THE increasing audit and investigation activities by the Inland Revenue Board (IRB) have resulted in taxpayers and the IRB finding themselves at different ends of the spectrum.
Such a frosty climate does not help the IRB nor the taxpayers because many taxpayers in the current economic situation are unable to settle the tax due within 30 days of the issue of the assessment and the tax authorities do not meet their objectives of collecting taxes. Obtaining tax instalments of 24 to 36 months is extremely difficult. Taking legal action to recover the outstanding taxes in this economic climate may damage the business of the taxpayer resulting in either the closure or weakening of the business permanently, which will reduce future tax collection.
If the relationship between the taxpayers and the tax authorities worsens, both parties will lose.
Mindset change required
Taxpayers must stop claiming deductions which are not supportable in law or failing to declare taxable income on the basis that the chances of the tax authorities finding such wrongdoings will be remote.
Where taxpayers have interpreted the law at the extreme end to reduce their taxes, it is timely to be transparent with the tax authorities at the early stage before an audit or an investigation is instituted.
Taxpayers must not only be willing to be transparent but must also change their mindset and consider the merits of their case. Where there are grey areas, taxpayers must be prepared to discuss the legal issues and the facts surrounding the transaction with IRB and agree on the way forward and avoid any future confrontation, thereby avoid wasting resources of both parties.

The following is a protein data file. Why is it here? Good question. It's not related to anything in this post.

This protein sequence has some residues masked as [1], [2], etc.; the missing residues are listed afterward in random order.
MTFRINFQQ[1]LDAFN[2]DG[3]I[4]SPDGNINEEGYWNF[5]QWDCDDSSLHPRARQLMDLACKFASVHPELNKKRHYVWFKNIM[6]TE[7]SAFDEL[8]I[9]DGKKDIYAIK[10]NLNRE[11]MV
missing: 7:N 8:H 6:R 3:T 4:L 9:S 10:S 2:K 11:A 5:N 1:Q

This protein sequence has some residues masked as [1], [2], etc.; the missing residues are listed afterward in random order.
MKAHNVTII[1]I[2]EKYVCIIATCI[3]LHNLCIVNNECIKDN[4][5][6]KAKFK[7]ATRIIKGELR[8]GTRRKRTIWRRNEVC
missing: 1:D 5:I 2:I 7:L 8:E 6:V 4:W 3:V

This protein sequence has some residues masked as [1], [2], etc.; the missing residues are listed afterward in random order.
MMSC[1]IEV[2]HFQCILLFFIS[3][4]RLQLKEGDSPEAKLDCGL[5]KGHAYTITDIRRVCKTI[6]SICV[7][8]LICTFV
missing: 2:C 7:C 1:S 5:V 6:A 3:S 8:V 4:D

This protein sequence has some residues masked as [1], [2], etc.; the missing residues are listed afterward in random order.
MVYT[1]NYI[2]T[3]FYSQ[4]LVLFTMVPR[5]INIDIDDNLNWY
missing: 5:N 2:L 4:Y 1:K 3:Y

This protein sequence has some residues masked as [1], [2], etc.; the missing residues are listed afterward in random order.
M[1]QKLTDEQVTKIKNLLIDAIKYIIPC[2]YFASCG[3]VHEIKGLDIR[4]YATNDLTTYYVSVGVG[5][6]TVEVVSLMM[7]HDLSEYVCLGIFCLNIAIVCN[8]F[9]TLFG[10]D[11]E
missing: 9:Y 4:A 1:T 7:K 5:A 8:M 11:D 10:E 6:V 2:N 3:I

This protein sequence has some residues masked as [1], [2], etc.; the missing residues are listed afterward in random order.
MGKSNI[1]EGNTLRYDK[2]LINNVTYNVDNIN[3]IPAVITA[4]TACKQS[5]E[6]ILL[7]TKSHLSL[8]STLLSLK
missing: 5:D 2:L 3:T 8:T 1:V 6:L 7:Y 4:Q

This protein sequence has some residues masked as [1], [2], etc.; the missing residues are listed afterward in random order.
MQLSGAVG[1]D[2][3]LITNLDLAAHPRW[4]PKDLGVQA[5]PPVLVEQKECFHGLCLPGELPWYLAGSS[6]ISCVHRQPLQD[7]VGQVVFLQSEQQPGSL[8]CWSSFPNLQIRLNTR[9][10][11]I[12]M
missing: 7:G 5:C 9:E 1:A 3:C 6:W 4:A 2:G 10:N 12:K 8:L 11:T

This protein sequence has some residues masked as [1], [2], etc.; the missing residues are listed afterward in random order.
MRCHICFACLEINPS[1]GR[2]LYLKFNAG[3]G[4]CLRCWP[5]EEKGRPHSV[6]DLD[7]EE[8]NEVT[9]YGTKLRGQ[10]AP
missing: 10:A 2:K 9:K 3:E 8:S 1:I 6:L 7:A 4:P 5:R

2. The IRB
Although the IRB has an annual collection target, achieving the target should not be the prime motive in the current economic climate. It is more important to allow businesses to survive and grow to pay more taxes in the future.
Collecting the right amount of taxes should be the objective of IRB. Our observation is that the IRB is doing an excellent job and has improved its technical and operational capabilities and we see increased efficiency through the shortening of the timeline in closing the tax audits and arriving at their conclusions.
The only problem is that in hastening the process, there are times when the officials are not completing the process of providing the full opportunity to the taxpayers to present their side of the case. Sometimes taxpayers are beginning to feel that assessments have been hastily issued.
If IRB is to encourage transparency by the taxpayers and voluntary settlements from the taxpayers, the IRB should be prepared to welcome taxpayers to enter into discussions on issues or tax plans which fall within the grey areas and be willing to agree on the way forward so that there is certainty to the taxpayers.
Where taxpayers wish to come clean and rectify their past mistakes, that should be welcomed, and penalties should be either waived or a minimum interest should be imposed for the delay in the payment of taxes.
Formal channels should be set up for taxpayers to bring up significant matters for discussion to the IRB and agree on the way forward to avoid any subsequent disputes. Establishing trust on both sides is most important and once an agreement is reached, both parties must not renege on the agreement. Taxpayers need assurance that such discussions will not result in the IRB triggering a scrutiny if negotiations between the parties break down. If that happens, taxpayers will not come forward. There must be strict rules established around confidentiality and ring-fencing such discussions from triggering any future scrutiny by the IRB.
This article was contributed by Thannees Tax Consulting Services Sdn Bhd managing director SM Thanneermalai.